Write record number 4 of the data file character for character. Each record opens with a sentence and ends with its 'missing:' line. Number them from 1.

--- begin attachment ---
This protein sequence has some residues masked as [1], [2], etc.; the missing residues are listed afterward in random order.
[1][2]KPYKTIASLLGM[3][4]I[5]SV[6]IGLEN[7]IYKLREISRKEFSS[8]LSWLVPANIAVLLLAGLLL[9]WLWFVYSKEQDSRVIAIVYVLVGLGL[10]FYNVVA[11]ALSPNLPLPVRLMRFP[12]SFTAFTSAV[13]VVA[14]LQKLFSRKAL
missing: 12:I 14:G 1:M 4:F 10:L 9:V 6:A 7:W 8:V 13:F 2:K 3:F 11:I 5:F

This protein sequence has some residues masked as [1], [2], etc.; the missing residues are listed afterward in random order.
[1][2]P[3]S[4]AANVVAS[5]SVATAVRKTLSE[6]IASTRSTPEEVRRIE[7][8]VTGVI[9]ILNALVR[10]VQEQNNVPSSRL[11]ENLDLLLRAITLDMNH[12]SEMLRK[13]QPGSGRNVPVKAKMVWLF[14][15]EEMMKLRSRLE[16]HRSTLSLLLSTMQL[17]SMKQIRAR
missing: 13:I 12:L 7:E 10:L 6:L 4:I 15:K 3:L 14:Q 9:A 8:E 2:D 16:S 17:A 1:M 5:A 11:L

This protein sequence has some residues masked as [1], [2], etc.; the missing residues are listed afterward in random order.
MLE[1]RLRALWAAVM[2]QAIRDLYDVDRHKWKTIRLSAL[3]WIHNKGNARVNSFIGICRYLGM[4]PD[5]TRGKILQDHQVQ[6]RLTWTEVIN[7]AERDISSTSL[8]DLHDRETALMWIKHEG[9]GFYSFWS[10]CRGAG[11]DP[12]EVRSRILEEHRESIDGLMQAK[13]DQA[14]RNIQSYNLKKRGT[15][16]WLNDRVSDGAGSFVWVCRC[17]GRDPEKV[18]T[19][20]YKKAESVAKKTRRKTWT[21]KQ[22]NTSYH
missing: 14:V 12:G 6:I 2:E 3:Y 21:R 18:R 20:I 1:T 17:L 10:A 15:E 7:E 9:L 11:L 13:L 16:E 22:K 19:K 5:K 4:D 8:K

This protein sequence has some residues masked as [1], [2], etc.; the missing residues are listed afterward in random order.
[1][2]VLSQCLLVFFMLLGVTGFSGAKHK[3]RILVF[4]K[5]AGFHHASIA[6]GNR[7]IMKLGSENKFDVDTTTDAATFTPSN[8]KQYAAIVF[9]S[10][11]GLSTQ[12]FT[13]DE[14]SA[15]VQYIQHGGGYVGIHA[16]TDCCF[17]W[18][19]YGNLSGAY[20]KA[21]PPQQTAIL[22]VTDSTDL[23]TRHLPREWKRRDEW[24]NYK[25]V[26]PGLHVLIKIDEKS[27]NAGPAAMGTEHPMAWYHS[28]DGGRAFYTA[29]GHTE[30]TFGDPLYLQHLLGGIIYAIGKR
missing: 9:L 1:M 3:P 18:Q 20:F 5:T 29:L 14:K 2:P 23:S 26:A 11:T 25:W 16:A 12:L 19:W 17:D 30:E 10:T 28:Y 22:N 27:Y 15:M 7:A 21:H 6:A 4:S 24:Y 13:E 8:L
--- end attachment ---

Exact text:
This protein sequence has some residues masked as [1], [2], etc.; the missing residues are listed afterward in random order.
[1][2]VLSQCLLVFFMLLGVTGFSGAKHK[3]RILVF[4]K[5]AGFHHASIA[6]GNR[7]IMKLGSENKFDVDTTTDAATFTPSN[8]KQYAAIVF[9]S[10][11]GLSTQ[12]FT[13]DE[14]SA[15]VQYIQHGGGYVGIHA[16]TDCCF[17]W[18][19]YGNLSGAY[20]KA[21]PPQQTAIL[22]VTDSTDL[23]TRHLPREWKRRDEW[24]NYK[25]V[26]PGLHVLIKIDEKS[27]NAGPAAMGTEHPMAWYHS[28]DGGRAFYTA[29]GHTE[30]TFGDPLYLQHLLGGIIYAIGKR
missing: 9:L 1:M 3:P 18:Q 20:F 5:T 29:L 14:K 2:P 23:S 26:A 11:T 25:W 16:A 12:L 19:W 17:D 30:E 10:T 28:Y 22:N 27:Y 15:M 7:A 21:H 6:A 4:S 24:Y 13:E 8:L